The present day Pakistan is capable of tackling all sorts of challenges whether internal or external and any talk of instability in the country or a threat to its integrity is not only an exaggeration but an exercise to malign Pakistan.
Speaking at the book launch “Pakistan: Beyond the Crisis State” edited by former diplomat Dr.Maleeha Lodhi at the High Commission here last evening, Hasan said: “We have confidence in our institutions and the resilience of our people.”
He said despite what the doomsayers have been forecasting about the future of Pakistan, the message of hope in the book dispels most of the apprehensions about Pakistan being a failed or failing state.
Hasan pointed out that with the advent of democratic government in 2008 following long decades of extra constitutional and military intervention, the country is on way to reverting to Quaid-e-Azam Muhammad Ali Jinnah’s vision of an egalitarian, progressive, secular and tolerant Pakistan.
“It would hopefully guarantee to all its citizens Islamic socio-economic justice and equality irrespective of caste, creed, colour or gender,” he said.
Hasan said Dr.Lodhi in her own analysis in the book spelt out five factors that she thought are pivotal to understanding Pakistan and its challenges.
These, he noted were, asymmetry between the political and non-political institutions in the country, Pakistan’s politics since its birth when feudal dominating order and culture ran the country, Pakistan’s reliance on borrowed growth which was and is responsible for the economic woes, geo-strategic location of the country and lastly national security goals and the role of outside powers and persistence of centrifugal forces in the country.
The High Commissioner praised the sacrifices rendered by former prime ministers Z.A.Bhutto and Benazir Bhutto for the cause of democracy by challenging dictatorships.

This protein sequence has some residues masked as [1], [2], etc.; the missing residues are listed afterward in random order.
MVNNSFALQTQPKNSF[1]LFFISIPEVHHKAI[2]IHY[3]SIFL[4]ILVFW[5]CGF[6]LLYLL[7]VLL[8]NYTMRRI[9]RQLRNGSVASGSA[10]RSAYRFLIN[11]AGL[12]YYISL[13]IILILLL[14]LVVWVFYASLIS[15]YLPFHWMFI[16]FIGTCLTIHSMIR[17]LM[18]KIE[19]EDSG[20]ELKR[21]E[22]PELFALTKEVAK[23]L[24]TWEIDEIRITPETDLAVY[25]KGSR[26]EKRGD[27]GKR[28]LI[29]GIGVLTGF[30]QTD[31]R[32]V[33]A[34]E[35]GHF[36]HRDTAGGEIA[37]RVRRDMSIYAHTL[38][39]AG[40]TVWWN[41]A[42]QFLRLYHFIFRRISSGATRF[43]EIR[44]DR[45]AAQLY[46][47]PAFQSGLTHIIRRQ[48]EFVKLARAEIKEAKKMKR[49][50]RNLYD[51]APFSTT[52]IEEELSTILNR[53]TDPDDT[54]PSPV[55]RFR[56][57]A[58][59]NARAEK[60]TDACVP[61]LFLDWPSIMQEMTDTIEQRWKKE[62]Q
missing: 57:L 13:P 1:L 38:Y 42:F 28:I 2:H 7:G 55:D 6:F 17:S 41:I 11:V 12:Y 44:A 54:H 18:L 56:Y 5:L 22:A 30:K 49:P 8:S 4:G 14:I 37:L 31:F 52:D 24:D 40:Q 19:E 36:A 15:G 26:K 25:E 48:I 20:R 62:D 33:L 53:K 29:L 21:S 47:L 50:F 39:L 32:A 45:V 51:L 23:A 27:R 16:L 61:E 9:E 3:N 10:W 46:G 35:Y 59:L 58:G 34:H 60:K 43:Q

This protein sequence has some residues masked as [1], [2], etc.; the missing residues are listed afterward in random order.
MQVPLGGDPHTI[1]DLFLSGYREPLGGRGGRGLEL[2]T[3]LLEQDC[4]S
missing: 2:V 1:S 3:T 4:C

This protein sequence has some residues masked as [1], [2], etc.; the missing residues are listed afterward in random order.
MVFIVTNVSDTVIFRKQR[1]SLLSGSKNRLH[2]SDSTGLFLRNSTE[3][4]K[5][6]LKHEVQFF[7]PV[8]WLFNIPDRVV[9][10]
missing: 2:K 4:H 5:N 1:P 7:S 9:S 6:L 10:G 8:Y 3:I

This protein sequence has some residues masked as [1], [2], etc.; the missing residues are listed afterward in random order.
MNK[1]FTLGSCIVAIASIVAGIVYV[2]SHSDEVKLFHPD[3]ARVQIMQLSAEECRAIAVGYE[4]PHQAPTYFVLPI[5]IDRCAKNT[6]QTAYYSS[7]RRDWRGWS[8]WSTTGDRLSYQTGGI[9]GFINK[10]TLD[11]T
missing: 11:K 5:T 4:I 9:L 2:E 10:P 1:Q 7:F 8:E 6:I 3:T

Its ironic that historians and political analysts have extensively written about the failure of political institutions in the country, they have conveniently ignored the valiant struggle of the political forces which challenged praetorian regimes and their so-called intellectuals supporters and pen-pushers assigned to the task of painting black everything democratic, he said.
He mentioned the role of independent media for the freedom of expression but at the same time observed that some of the media groups instead of respecting hard-earned freedom are abusing it to superimpose on themselves the role of being the sole arbiter of power rather than let it be the domain of an elected Parliament.
Hasan also lauded judiciary and said it has woken up to rise as independent to guarantee stable political and economic order. However, he said the real challenge faced by it is in reforming the lower courts where people do not get justice.
The High Commissioner said Dr.Lodhi has been able to collate all important issues in her book. “The selection of authors of various chapters and their relevance to the contemporary issues has made the book a must read for all Pakistanis and those interested in understanding Pakistan.”
He said Dr. Lodhi has also succeeded in challenging the myth of a failing or failed state as frequently churned out by doomsayers. He mentioned that US author Stephen Cohen would not be happy with the prognosis of this book because it directly challenges the thesis presented by Cohen in his book ‘Idea of Pakistan.’
“This pessimism about Pakistan is not limited to Cohen, there are few other scholars who have unfortunately taken upon themselves to discredit anything relating to Pakistan. Nevertheless Dr. Lodhi has tackled the issues with great finesse and demolished those myths which portray Pakistan in bad light.”
He agreed with Dr. Lodhi’s prognosis of a fast emerging middle class in the country which is a good omen for the future of the country. “I am confident that an uninterrupted democratic order is a panacea to country’s long-festering problems,” he stated.